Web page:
Optimizing for Semantics

Optimizing for Semantics

By Alex Skorohodov

Great Job! You've developed your web site and it's now showing up on that first page for Yahoo and Google! Is this it? Now you can wait and watch the leads flow in, right! This may not be enough. Your site can sit in the top tiers of search engine results with your site key-phrases and lose all your clicks throughs to the site just below you. To Optimize your site for placement on Google or Yahoo means far more than simply placing high for a keyword search.

When you're on top if should only be viewed as an opportunity to get a visitor. Not your end goal. You may get a few accidental non qualified click-throughs just by being there, but a ranking is not the only factor in determining how much quality exposure you will be achieving. There are also other aspects of SEARCH ENGINE OPTIMIZATION in the works here too.

There are a few things that will keep a potential site visitor looking right past your results. Searchers first will often have more on their minds than a few key phrases. Individuals will have any number of reasons to why they are searching, which you need to help appeal to. Search engines are not geared to know why site visitors are looking, so you will have to just help your searchers find you.

The second thing that promotes a site visitor to scanning past entries and moving onto ones with lower rank is that they will not read every word of description. They'll scan titles. If a title seems promising, they'll then scan for a phrase or word that pops out of the description. After being mis led too most times by high-ranking non relevant sites and link farm directories, web searchers with more than a few days of experience are going to be sifting through results similarly.

This is where most black-hat SEARCH ENGINE OPTIMIZATIONs fail. This is where not optimizing your page means failure. Not only does your page have to return a legible listing in the Search engine results pages, but you have to be fairly certain it will really initiate interest in somebody who is searching your site. This idea has been loosely termed "semantic mapping."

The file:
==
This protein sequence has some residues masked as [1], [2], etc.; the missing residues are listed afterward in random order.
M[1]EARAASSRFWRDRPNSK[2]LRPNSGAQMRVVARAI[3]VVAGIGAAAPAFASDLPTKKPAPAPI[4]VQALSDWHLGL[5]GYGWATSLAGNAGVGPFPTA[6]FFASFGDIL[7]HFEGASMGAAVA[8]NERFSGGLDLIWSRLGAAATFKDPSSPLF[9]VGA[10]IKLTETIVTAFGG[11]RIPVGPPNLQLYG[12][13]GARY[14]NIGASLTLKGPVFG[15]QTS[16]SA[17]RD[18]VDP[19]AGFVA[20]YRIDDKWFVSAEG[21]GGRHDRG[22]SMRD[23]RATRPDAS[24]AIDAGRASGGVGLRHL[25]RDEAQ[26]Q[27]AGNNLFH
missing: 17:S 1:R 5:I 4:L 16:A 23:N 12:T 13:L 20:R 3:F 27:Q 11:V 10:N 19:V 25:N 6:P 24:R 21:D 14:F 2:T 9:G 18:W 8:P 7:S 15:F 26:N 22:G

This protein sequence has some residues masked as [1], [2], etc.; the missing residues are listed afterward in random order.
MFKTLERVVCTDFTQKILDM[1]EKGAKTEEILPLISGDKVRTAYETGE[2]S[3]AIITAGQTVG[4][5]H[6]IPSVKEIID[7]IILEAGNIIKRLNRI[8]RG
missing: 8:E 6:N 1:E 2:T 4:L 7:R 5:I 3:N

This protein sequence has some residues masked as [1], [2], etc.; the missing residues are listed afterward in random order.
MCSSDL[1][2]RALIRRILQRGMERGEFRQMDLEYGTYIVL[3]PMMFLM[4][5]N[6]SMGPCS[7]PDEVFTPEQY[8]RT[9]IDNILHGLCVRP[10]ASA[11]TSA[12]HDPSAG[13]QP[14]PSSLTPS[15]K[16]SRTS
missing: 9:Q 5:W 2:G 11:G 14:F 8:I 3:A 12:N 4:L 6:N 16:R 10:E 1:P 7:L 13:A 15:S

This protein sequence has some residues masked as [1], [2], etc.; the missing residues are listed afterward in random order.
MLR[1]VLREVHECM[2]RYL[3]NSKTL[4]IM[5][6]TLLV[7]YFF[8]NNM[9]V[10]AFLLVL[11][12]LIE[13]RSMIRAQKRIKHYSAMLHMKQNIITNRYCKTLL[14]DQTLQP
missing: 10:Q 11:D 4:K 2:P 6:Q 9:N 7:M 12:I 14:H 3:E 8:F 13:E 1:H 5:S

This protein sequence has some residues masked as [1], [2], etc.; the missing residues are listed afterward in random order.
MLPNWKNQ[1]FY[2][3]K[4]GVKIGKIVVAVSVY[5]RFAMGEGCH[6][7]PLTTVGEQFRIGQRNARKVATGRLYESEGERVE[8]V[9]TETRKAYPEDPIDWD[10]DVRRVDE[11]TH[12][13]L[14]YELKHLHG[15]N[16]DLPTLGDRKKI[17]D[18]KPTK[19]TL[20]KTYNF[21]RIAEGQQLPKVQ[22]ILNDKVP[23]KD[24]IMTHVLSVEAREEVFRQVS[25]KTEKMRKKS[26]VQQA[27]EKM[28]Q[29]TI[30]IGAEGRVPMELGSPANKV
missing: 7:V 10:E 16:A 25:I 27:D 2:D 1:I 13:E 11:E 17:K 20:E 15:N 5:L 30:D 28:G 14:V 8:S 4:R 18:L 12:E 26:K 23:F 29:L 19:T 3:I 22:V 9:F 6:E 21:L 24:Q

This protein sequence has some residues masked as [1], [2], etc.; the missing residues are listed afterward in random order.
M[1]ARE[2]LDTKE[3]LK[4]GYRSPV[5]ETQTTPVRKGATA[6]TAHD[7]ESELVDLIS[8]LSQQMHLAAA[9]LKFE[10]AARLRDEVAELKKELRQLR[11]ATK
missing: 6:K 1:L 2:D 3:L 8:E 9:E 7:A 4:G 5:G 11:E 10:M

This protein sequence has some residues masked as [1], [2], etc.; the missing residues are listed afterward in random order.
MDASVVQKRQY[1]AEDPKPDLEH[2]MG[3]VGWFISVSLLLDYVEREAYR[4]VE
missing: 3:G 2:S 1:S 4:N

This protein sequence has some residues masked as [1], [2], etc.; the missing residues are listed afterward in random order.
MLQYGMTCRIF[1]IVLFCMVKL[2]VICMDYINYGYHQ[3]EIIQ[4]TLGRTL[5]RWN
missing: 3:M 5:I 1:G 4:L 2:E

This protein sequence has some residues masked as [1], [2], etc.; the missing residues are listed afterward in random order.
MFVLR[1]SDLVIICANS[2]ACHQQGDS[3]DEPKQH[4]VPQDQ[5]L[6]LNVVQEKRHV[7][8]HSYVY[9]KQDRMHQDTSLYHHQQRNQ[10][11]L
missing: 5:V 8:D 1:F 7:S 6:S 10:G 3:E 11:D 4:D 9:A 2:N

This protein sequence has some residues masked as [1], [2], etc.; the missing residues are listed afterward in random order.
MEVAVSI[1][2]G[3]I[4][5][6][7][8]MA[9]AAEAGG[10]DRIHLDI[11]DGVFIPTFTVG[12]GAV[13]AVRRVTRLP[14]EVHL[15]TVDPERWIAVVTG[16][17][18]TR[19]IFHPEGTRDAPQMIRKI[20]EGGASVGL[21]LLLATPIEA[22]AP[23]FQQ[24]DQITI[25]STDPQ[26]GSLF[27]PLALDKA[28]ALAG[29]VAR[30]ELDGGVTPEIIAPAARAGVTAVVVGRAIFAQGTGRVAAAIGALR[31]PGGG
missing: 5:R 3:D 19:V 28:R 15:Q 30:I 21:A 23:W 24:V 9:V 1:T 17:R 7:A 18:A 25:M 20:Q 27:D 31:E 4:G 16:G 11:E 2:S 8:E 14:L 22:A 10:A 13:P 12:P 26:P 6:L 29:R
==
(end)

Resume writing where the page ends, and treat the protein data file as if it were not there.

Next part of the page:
The idea behind "search semantics" or "semantic mapping" is all based on the idea that a individual person browsing the web is not an ignorant clicker. They have entered your keyword or phrase but may not be interested in your page. There is an underlying concept behind the words and phrases the individual surfer chose which is more than those words can actually express.

Semantics , The meaning or the interpretation of a word, sentence, or other language form , can prove to be a very good friend to a quality SEARCH ENGINE OPTIMIZATION campaign. After all, search engines are textual programs. Their ability to judge context and meaning in the items they index is severely limited. Your job as a SEARCH ENGINE OPTIMIZATION specialist is to overcome these barriers.

To make up for the shortcomings in search engines, a responsible SEARCH ENGINE OPTIMIZATION has to comprehend how sites will appear to individual searchers. Enquiro, an eye tracking study raised questions about how site visitors view search results . Google's "golden triangle," is derived from the report. It shows that site visitors view the full width of search results at the top of the page, then they scan down the left side of the page.

The scanning follows an F pattern, moving down the left of the page and shooting over to the right if something catches their eye. As they get lower down the page, it takes a bit more help to get their eyes over to the right of the page. This is how the lower arms of the F are formed.

Search engine consumers in the study moved their eyes quickly between results and used their peripheral vision to notice words and phrases appealing to them. They did not click top results simply because they were at the top. Likewise, simply because sponsored links were there, surfers did not necessarily even see them.